“Consciously sharing prosperity through e-commerce product sales.”
Katherine Ruiz realized at the young age of six that she wanted to help others. Her first moment of consciousness came when a new student, who spoke barely any English from Mexico, was sitting alone in the cafeteria after others learned she had the chicken pox. Katherine, who was bilingual, sat next to the little girl when everyone else had left the table. Now, she did get chicken pox soon after the next day but credits her handful of pox marks to the good act. She realized from that point forward that doing good can mitigate the challenges that one is up against and help lead to greater outcomes for all.
As a recent graduate of Venture Forth® (#29 – it was her anniversary present!), Katherine has hit some major milestones with her startup KR Industries, whose first product ShearStore.com launches at the end of this year. ShearStore.com will sell “social scissors” to help manufacturers from third-world countries earn more money, improve their working standards and expand their market. While she’s been pitching and promoting herself and the company all around town, it was a bit of a roller coaster ride. After making her first wholesale in Ecuador in December 2014 she realized that her dream could be a reality. Unfortunately, she quickly realized that her original business model wasn’t going to work for the impact she wanted to achieve and she would have to re-invent KR Industries. It was at this point that she attended a Tech Ranch® Campfire and signed up for Venture Forth®. In her own words, “Venture Forth® kept me engaged, propelled me and my business forward and created strong connections that continue to provide support, encouragement, acceptance, confidence and strength.”
About KR Industries:
We are taking small steps and making slow, but consistent progress. We have been working to create a marketplace to help those who are skillfully making high quality products but are unable to sell directly to wholesalers or consumers due to a lack of knowledge and resources. With the branding of our first product (hairdressing scissors), we have established a solid “proof of concept”: Essentially, that there are viable ways of establishing sustainable and conscious business models that can lead to equitable benefits for the marketer/seller (“Us”), the skilled maker/craftsmen/worker, and the customer in terms of profit, wages, education, better standard of living and consumer savings, to name a few. We understand that “business as usual” would make “Us” the greater margin earner, especially with markup potentials of 700% – 1500% and the justification of marketing, travel, branding, employees, and other expenses may make it seem fair to keep most of this profit/benefit, but the reality is there are truly fair methods to make a decent profit while being more equitable with makers and the consumers.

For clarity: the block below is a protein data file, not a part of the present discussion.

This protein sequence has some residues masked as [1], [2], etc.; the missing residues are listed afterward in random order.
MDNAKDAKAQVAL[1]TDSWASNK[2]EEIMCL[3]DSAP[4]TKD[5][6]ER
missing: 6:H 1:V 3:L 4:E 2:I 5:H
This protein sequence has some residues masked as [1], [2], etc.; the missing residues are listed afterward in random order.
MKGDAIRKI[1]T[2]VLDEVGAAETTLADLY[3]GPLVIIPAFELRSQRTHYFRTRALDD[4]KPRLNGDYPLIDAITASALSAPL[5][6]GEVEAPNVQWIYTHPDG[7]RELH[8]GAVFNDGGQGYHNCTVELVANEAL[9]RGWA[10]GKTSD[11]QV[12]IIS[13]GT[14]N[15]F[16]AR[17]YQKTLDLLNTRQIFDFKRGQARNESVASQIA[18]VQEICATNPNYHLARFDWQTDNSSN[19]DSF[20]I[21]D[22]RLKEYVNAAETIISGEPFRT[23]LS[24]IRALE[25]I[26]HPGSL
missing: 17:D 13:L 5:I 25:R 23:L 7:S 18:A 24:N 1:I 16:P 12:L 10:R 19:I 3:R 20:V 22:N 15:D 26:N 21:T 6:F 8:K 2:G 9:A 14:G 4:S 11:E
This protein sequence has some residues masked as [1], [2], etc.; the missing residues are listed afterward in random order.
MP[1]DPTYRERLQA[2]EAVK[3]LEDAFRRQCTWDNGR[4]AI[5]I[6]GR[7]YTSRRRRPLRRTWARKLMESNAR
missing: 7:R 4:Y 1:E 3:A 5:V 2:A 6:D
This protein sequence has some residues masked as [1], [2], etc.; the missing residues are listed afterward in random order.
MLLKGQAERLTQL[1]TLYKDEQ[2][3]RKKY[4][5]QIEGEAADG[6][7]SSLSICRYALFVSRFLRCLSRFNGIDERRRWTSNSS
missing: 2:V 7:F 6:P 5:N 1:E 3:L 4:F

In the hair scissor industry (as with others), there are many layers of middlemen that make significantly greater percentages of profit than the craftsmen of the product. As an example, one standard quality hair shear from a well known brand, handmade in Pakistan with Japanese Stainless Steel, retails for $259 (premium-line shears, retail for $699/per scissor). The craftsman in Pakistan earns $200-$300 per month depending on his skill set (working over 48-hours per week and barely covering food and shelter). One skilled craftsman’s monthly income is roughly what one standard shear sells for at retail; making the disparity astounding. On the other hand, according to the U.S. Bureau of Labor Statistics, the average U.S. hairdresser (who often needs a minimum of three scissors) earns $10.95/hour or $1750/month gross income (a single tool of the trade costs 15% of one average hairstylist’s monthly income – that does not include all the other tools and products they purchase regularly).
Thus the road to take is clear to us….Our plan is to sell our brand online directly to our customers (wholesale and retail), offering standard to high-end shears, with the goal of a fair financial benefit for each of the main three parties…where we and everyone working with us makes a decent living and our customers get quality products at decent prices.
What we learned from Katherine:
Favorite Word: Espectacular (yes, that’s Spanish, Katherine was born in and still has a home in Colombia)
Favorite Pastime: Cooking
Advice for Entrepreneurs:
- Don’t stay at home and expect business to move forward
- Find connections, take advantage of resources in town and don’t skimp on investing in yourself as an entrepreneur
- It is important to sell and not feel shame doing so
Finally…a request for our community:
Please tell any hairdressers you know sign up for launch notice and offer for KR’s social scissors on ShearStore.com. It is a great deal for a quality tool with an underlying mission!